Holder, Cops Clash on DOJ's Decision to Ease Pot Enforcement

Cannabis will remain a Schedule I controlled substance under the decision. Federal prosecutors will be left with the authority to interpret Cole’s directions and carry them out as they see fit.

But law enforcement opponents maintain marijuana continues to carry a devastating impact. More than 8,000 driving deaths related to drugs occur each year, many involving marijuana. Data from Colorado shows fatalities involving drivers testing positive for marijuana increased 114 percent between 2006 and 2011. From 2005 to 2008, the national average for emergency room admissions for marijuana-related incidents was 18 percent. In Colorado it was 25 percent.

In addition, officials documented major increases in marijuana exports from Colorado to other states between 2010 and 2012.

Regardless, marijuana legalization is growing across the country. Illinois is the latest to join the list, deciding that medical marijuana will be legal there beginning on Jan. 1.

Illinois will then become the 20th state to legalize marijuana for medical use. Washington and Colorado remain the only two states that have approved by referendum the drug for recreational use. Other states, like Wisconsin, Maine and Pennsylvania, are considering legislation to join the rising tide. A group calling itself the California Cannabis Hemp & Health Initiative received approval from the Golden State’s secretary of state to circulate a petition to legalize pot at the ballot box in the November 2014 election.

The effort continues to gain in popularity. Gallup released a survey on Oct. 22 showing for the first time that a clear majority of Americans – 58 percent -- say marijuana should be legalized. This contrasts sharply with the national view in 1969 when Gallup first asked the question, finding then that only 12 percent favored legalization. Public support for legalization more than doubled in the 1970s, growing to 28 percent. It plateaued during the 1980s and 1990s before inching steadily higher since 2000, reaching 50 percent in 2011.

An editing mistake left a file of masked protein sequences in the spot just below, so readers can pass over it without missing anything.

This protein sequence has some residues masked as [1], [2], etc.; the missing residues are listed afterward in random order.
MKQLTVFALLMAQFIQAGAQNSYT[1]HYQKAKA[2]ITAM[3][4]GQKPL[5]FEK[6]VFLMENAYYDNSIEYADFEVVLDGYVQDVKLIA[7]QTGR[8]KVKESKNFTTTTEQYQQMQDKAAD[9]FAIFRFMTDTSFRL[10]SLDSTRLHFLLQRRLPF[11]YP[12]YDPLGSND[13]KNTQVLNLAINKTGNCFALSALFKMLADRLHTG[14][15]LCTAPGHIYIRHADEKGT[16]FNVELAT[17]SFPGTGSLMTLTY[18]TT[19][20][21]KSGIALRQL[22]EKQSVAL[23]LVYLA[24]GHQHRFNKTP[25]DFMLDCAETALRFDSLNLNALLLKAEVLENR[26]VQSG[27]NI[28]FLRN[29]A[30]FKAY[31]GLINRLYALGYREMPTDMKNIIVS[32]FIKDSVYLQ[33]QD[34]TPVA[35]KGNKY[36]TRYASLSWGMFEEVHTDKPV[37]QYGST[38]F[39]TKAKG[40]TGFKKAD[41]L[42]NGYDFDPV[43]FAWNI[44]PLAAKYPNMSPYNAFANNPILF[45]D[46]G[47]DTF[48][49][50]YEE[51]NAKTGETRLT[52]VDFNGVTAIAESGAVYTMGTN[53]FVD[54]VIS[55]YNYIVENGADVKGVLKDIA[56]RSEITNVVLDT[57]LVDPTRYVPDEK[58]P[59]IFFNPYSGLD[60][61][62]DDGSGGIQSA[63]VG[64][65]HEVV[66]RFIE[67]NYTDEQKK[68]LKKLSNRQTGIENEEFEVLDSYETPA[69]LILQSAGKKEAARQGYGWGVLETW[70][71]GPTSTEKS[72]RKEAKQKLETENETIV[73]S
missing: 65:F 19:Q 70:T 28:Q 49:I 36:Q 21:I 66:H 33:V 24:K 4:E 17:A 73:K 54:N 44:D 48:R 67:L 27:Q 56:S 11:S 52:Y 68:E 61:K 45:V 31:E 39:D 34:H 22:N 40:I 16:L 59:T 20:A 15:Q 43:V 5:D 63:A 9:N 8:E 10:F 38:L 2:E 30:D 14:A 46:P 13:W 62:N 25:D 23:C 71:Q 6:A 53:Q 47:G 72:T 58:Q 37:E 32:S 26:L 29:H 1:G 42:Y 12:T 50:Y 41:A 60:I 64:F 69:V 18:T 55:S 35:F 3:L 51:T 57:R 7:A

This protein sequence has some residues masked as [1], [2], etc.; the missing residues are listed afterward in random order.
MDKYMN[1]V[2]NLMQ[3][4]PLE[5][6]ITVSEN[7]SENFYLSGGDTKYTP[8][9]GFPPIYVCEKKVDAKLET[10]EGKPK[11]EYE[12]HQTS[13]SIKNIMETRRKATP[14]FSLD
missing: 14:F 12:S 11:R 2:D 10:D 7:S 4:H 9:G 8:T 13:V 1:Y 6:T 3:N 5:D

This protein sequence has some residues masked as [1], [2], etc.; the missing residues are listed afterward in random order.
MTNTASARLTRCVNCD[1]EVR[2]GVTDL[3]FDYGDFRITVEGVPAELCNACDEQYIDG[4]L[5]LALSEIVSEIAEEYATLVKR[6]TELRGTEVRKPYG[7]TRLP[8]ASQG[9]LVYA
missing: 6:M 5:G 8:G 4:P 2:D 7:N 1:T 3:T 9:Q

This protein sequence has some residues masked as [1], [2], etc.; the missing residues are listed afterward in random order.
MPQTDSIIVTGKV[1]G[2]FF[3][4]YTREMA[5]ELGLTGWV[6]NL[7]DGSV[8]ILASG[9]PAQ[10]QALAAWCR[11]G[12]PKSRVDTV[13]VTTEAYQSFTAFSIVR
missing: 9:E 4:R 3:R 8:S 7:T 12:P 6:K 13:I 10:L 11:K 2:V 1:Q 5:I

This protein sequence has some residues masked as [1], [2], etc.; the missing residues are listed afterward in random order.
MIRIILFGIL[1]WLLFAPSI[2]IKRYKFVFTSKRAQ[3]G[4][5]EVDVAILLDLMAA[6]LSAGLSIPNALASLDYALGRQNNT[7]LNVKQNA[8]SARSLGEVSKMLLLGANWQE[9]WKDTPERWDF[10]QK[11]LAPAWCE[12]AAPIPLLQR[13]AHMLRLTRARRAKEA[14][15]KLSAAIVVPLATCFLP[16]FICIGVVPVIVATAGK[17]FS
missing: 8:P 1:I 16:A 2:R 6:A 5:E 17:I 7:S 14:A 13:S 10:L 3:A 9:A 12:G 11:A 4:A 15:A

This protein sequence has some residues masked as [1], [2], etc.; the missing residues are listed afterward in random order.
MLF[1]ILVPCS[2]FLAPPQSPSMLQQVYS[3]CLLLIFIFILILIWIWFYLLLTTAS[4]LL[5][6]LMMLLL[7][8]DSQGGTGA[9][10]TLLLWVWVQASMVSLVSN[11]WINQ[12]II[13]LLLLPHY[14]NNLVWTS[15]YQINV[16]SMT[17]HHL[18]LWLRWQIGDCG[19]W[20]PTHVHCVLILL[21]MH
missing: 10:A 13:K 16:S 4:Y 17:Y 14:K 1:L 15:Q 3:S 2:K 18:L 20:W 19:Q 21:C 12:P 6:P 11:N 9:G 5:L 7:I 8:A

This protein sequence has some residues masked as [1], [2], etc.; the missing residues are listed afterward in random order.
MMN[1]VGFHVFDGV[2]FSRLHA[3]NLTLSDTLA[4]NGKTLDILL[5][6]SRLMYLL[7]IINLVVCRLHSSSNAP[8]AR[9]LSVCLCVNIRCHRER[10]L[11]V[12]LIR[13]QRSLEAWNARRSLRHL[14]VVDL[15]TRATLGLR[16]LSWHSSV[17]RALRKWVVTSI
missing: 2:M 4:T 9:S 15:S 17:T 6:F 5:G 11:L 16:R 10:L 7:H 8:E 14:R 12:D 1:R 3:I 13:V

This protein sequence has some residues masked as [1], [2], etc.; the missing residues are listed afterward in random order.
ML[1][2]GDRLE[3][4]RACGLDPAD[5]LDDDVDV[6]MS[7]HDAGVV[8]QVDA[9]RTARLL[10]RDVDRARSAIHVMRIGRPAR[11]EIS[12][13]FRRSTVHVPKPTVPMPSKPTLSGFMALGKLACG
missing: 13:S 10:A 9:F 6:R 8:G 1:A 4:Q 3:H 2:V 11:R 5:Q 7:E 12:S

A sizable percentage of Americans, 38 percent, acknowledged trying the drug.

Opposition from law enforcement is not across the board. Law Enforcement Against Prohibition, a group consisting of police, judges, prosecutors, corrections officials and federal agents who oppose the nation’s War on Drugs, prevailed upon Holder to not interfere with the wishes of the voters who opt to legalize and regulate marijuana in their states.

"We seem to be at a turning point in how our society deals with marijuana," said Neill Franklin, LEAP’s executive director. "The war on marijuana has funded the expansion of drug cartels, it has destroyed community-police relations and it has fostered teenage use by creating an unregulated market where anyone has easy access.”

Prohibition, Franklin said, has failed.

“Pretty much everyone knows it -- especially those of us who dedicated our lives to enforcing it,” he said.